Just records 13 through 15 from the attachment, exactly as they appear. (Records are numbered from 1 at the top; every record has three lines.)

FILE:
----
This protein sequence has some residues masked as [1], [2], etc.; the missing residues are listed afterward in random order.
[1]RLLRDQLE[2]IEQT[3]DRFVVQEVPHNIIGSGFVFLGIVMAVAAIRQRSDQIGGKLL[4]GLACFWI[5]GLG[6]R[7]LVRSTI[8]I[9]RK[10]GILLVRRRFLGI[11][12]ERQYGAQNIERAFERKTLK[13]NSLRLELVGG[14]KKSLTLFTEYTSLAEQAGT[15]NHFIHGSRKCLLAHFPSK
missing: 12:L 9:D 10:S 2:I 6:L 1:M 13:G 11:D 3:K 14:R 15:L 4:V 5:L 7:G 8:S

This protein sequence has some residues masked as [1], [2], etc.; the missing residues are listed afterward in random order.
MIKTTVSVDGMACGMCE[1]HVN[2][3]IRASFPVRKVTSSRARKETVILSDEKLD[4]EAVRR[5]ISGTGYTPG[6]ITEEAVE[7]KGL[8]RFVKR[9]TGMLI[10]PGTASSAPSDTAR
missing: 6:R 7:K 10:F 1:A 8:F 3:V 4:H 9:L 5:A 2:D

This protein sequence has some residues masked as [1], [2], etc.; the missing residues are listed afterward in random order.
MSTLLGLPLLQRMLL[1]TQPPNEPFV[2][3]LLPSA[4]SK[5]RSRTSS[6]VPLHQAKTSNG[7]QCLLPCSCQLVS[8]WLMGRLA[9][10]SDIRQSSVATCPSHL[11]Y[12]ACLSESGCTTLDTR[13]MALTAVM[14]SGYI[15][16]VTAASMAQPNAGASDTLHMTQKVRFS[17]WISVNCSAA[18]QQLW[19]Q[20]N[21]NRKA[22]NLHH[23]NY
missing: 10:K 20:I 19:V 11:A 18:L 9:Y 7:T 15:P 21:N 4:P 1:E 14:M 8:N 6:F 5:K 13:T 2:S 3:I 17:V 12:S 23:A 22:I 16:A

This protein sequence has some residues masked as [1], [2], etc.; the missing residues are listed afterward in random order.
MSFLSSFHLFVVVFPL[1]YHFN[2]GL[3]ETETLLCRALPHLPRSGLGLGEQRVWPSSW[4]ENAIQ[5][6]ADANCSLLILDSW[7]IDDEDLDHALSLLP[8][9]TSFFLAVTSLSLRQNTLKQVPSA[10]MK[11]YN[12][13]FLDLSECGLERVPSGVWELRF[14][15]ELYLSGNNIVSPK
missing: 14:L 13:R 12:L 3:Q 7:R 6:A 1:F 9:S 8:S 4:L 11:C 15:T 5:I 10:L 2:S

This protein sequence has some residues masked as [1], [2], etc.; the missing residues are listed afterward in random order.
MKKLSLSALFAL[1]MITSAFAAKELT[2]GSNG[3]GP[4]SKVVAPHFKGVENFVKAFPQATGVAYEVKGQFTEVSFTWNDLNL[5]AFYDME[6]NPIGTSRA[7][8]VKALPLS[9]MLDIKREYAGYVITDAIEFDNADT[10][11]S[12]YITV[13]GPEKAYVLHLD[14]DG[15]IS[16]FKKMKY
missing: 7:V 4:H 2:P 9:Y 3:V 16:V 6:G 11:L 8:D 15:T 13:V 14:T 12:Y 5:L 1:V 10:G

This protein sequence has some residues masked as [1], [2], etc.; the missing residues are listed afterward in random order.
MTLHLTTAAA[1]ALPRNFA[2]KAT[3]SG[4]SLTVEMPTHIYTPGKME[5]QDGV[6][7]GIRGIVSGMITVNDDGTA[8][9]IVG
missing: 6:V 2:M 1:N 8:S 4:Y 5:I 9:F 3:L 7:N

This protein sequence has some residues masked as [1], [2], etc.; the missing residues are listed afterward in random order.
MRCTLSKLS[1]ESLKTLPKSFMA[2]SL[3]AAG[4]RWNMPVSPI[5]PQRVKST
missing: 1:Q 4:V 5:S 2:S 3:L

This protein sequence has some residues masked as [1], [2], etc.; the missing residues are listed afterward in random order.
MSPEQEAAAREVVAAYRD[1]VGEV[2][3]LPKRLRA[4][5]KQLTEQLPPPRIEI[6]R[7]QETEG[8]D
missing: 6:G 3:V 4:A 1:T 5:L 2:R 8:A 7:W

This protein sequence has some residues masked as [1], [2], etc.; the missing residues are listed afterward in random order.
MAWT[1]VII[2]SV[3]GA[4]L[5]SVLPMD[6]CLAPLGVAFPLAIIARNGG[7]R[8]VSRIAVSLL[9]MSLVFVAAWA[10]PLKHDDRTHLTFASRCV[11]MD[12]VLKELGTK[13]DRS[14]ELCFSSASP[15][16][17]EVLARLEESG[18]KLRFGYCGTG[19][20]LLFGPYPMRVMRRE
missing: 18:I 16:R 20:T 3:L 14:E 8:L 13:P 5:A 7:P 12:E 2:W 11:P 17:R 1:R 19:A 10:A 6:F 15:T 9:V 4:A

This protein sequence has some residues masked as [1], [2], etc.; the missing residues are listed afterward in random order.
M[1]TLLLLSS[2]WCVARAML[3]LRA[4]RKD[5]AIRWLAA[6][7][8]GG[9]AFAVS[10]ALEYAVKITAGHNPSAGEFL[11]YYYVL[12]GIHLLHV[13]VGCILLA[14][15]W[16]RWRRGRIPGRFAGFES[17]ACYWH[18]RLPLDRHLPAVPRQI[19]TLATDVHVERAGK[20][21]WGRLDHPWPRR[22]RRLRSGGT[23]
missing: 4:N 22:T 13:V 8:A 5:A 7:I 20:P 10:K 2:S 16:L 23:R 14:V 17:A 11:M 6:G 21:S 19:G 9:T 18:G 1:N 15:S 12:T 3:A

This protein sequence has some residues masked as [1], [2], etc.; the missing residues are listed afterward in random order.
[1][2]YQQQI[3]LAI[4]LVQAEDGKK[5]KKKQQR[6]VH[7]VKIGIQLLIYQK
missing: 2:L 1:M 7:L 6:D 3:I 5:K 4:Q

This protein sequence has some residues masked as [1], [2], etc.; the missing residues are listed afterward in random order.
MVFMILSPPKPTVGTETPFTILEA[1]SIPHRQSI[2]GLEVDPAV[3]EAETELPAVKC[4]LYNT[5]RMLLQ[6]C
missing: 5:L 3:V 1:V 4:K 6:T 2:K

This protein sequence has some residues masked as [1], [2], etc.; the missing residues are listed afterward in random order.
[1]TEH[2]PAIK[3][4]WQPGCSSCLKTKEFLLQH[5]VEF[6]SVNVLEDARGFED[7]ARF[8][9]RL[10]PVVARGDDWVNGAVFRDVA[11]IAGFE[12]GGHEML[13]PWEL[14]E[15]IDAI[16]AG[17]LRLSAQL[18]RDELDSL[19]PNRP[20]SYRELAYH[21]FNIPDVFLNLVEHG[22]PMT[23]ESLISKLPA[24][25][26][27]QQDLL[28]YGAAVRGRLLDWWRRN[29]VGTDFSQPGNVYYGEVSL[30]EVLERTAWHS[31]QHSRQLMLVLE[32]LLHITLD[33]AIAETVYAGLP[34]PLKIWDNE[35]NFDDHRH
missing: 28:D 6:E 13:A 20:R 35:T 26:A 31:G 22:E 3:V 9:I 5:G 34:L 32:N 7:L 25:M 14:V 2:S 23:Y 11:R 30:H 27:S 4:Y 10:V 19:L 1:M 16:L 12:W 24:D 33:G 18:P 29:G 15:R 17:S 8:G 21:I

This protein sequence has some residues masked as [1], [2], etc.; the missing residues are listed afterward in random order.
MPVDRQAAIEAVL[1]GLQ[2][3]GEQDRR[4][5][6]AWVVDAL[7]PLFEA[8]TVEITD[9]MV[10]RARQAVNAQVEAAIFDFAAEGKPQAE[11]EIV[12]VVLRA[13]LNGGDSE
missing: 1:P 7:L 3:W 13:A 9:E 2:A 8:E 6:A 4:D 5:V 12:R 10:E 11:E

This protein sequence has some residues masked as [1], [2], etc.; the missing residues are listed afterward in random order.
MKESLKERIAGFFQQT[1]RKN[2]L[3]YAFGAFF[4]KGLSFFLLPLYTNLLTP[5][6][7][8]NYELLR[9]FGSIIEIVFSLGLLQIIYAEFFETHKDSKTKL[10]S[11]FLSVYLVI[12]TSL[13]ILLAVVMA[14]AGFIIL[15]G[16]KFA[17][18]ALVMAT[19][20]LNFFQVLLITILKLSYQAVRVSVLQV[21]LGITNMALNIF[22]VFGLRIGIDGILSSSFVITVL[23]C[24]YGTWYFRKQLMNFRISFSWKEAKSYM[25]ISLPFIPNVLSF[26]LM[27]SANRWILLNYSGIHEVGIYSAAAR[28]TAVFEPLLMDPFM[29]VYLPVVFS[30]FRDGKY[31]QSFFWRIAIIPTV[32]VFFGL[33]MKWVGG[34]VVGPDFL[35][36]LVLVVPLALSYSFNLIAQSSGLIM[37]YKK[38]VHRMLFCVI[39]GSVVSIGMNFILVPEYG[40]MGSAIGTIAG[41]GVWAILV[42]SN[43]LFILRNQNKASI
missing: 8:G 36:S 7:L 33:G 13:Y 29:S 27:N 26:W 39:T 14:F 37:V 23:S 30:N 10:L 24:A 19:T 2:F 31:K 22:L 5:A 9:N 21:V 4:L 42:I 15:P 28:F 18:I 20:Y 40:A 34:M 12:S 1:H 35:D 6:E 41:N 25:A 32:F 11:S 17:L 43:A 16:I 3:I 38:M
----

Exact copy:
This protein sequence has some residues masked as [1], [2], etc.; the missing residues are listed afterward in random order.
[1]TEH[2]PAIK[3][4]WQPGCSSCLKTKEFLLQH[5]VEF[6]SVNVLEDARGFED[7]ARF[8][9]RL[10]PVVARGDDWVNGAVFRDVA[11]IAGFE[12]GGHEML[13]PWEL[14]E[15]IDAI[16]AG[17]LRLSAQL[18]RDELDSL[19]PNRP[20]SYRELAYH[21]FNIPDVFLNLVEHG[22]PMT[23]ESLISKLPA[24][25][26][27]QQDLL[28]YGAAVRGRLLDWWRRN[29]VGTDFSQPGNVYYGEVSL[30]EVLERTAWHS[31]QHSRQLMLVLE[32]LLHITLD[33]AIAETVYAGLP[34]PLKIWDNE[35]NFDDHRH
missing: 28:D 6:E 13:A 20:R 35:T 26:A 31:G 22:E 3:V 9:I 5:G 34:L 32:N 7:L 25:M 14:V 2:S 23:Y 11:R 30:H 27:S 4:Y 10:V 19:L 1:M 16:L 12:W 24:D 33:G 18:P 29:G 15:R 17:S 8:G 21:I

This protein sequence has some residues masked as [1], [2], etc.; the missing residues are listed afterward in random order.
MPVDRQAAIEAVL[1]GLQ[2][3]GEQDRR[4][5][6]AWVVDAL[7]PLFEA[8]TVEITD[9]MV[10]RARQAVNAQVEAAIFDFAAEGKPQAE[11]EIV[12]VVLRA[13]LNGGDSE
missing: 1:P 7:L 3:W 13:A 9:E 2:A 8:E 6:A 4:D 5:V 12:R 10:E 11:E

This protein sequence has some residues masked as [1], [2], etc.; the missing residues are listed afterward in random order.
MKESLKERIAGFFQQT[1]RKN[2]L[3]YAFGAFF[4]KGLSFFLLPLYTNLLTP[5][6][7][8]NYELLR[9]FGSIIEIVFSLGLLQIIYAEFFETHKDSKTKL[10]S[11]FLSVYLVI[12]TSL[13]ILLAVVMA[14]AGFIIL[15]G[16]KFA[17][18]ALVMAT[19][20]LNFFQVLLITILKLSYQAVRVSVLQV[21]LGITNMALNIF[22]VFGLRIGIDGILSSSFVITVL[23]C[24]YGTWYFRKQLMNFRISFSWKEAKSYM[25]ISLPFIPNVLSF[26]LM[27]SANRWILLNYSGIHEVGIYSAAAR[28]TAVFEPLLMDPFM[29]VYLPVVFS[30]FRDGKY[31]QSFFWRIAIIPTV[32]VFFGL[33]MKWVGG[34]VVGPDFL[35][36]LVLVVPLALSYSFNLIAQSSGLIM[37]YKK[38]VHRMLFCVI[39]GSVVSIGMNFILVPEYG[40]MGSAIGTIAG[41]GVWAILV[42]SN[43]LFILRNQNKASI
missing: 8:G 36:S 7:L 33:G 13:Y 29:S 27:N 26:W 39:T 14:F 37:V 23:S 30:N 10:L 24:A 19:T 2:F 31:K 22:L 5:A 9:N 21:V 4:L 42:I 15:P 28:F 18:I 20:Y 40:A 34:M 12:S 1:H 35:D 6:E 41:N 25:A 32:F 11:S 17:L 43:A 16:I 3:I 38:M